I like to analyze things. Take them apart and put them back together. And I don’t mean just breaking into an old blender to see how it works. When I look at a piece of writing, I do too.
Literary analysis usually comes in the form of a study of symbolism, figurative language, etc. But what if we go beyond the words and dive into some numbers? How can we quantify a piece of writing? And what can we learn from that?
- Take a book from this month’s topic list, open it to any random 2-page spread, and start counting.
- Start simple. How many paragraphs? This is what I found:
- folding technology 6.5
- cool paper folding 3
- the science of fashion 5
This simple activity raised questions: Is each speech bubble considered a paragraph? What happens to each point? Within each book, how consistent is this number from issue to issue? Comparing books, why can the number of paragraphs vary so much? What factors influence paragraph length?
And that could lead to another level of counting: How many sentences per paragraph?
- folding technology 4
- cool paper folding two
- the science of fashion 3
Of course, that led to more questions: What is the average on a margin? How much does it vary from spread to spread? From book to book? What factors might an author consider when making decisions (consciously or unconsciously) about where to break for another paragraph?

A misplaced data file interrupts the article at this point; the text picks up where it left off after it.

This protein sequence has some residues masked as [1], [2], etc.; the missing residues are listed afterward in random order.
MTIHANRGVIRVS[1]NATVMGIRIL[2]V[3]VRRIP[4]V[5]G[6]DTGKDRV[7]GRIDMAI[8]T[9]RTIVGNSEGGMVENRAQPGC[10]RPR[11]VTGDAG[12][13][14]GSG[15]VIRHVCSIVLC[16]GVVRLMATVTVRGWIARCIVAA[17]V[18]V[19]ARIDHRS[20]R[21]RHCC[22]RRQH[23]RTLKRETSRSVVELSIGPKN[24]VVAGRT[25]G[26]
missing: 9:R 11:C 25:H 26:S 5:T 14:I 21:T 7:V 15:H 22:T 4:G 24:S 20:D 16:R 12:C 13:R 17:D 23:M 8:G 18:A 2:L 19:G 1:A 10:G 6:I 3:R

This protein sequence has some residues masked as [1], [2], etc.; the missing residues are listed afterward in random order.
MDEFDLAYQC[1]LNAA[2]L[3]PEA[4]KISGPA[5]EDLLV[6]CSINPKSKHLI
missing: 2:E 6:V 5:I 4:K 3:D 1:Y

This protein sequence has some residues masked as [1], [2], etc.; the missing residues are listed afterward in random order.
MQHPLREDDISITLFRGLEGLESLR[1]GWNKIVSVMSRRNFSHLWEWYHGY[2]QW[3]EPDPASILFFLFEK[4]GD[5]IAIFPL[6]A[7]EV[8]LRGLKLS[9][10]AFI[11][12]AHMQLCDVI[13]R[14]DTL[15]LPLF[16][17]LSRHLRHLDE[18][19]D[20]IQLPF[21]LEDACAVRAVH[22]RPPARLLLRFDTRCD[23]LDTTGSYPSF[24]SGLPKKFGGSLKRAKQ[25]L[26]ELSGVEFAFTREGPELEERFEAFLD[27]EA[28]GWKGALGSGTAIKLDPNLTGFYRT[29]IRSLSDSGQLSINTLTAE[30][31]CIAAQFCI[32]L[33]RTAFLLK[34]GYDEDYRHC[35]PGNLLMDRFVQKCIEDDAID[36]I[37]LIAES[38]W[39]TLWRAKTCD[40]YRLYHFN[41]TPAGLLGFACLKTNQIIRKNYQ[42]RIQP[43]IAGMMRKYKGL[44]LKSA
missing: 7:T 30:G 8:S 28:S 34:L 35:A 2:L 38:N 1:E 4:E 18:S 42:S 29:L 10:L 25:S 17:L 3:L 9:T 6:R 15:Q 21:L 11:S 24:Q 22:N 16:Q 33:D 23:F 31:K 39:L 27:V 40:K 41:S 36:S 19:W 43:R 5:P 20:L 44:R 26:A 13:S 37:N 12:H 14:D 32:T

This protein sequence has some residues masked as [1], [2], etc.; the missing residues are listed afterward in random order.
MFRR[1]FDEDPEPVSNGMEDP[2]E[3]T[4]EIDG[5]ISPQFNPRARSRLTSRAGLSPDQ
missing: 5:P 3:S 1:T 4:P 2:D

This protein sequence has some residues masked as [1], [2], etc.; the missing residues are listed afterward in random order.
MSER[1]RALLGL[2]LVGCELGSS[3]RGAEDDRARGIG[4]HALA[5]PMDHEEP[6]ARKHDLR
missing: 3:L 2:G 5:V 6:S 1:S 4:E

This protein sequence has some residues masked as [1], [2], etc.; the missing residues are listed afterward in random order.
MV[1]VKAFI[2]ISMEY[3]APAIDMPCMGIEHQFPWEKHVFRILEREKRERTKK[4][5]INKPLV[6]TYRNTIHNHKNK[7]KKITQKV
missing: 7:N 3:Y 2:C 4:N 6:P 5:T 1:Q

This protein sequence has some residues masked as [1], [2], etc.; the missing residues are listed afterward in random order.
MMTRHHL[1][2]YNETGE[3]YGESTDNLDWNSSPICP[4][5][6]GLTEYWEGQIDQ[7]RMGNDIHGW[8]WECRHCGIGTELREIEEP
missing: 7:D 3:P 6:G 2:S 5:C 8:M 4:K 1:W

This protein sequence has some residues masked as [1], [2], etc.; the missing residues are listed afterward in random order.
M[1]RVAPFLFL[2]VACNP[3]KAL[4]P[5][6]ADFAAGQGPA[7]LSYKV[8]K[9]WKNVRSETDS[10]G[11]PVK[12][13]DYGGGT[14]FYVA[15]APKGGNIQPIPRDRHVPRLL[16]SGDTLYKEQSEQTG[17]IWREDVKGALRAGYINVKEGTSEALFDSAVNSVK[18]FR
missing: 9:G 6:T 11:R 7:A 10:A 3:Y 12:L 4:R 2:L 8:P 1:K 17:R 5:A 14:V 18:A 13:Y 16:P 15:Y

This analysis could lead us to dig even deeper: how many words per sentence?
Which could lead us to: How many letters per word?
For the most authentic research, I think it’s best to start this analysis manually, but once a writer becomes curious about patterns within a book or across multiple books, counting can become laborious. Time for some tools!
Take a look at your word processing program. I bet you will find a word count function and more. Take some text from a book and put that technology to work!
Compare that text with a similar portion of one of your own writings. How are the quantities similar? Different? How are the intended audiences similar? Different?
While doing my analyses, I noticed that both Folding Tech: Using Origami and Nature to Revolutionize Technology Y The Science of Fashion (See Investigate) I used another really cool tool that can be used for analysis: word clouds! I love the way these convert data into images.
- Find a word cloud generator online. Lots of options at https://coolinfographics.com/word-clouds Here is one of this blog posts.
- Create a word cloud in the shape of the topic of the text.
- What other fun ways can you analyze and visualize your writing?
Quantities and questions can lead to a whole scope of learning about writing. Try it yourself!
When you don’t analyze the words written by others, heather l montgomery write books for children who love animals! Snag a text from her recent Who cares about a poop? Amazing science from one end to the other to see what you can see! Learn more at www.HeatherLMontgomery.com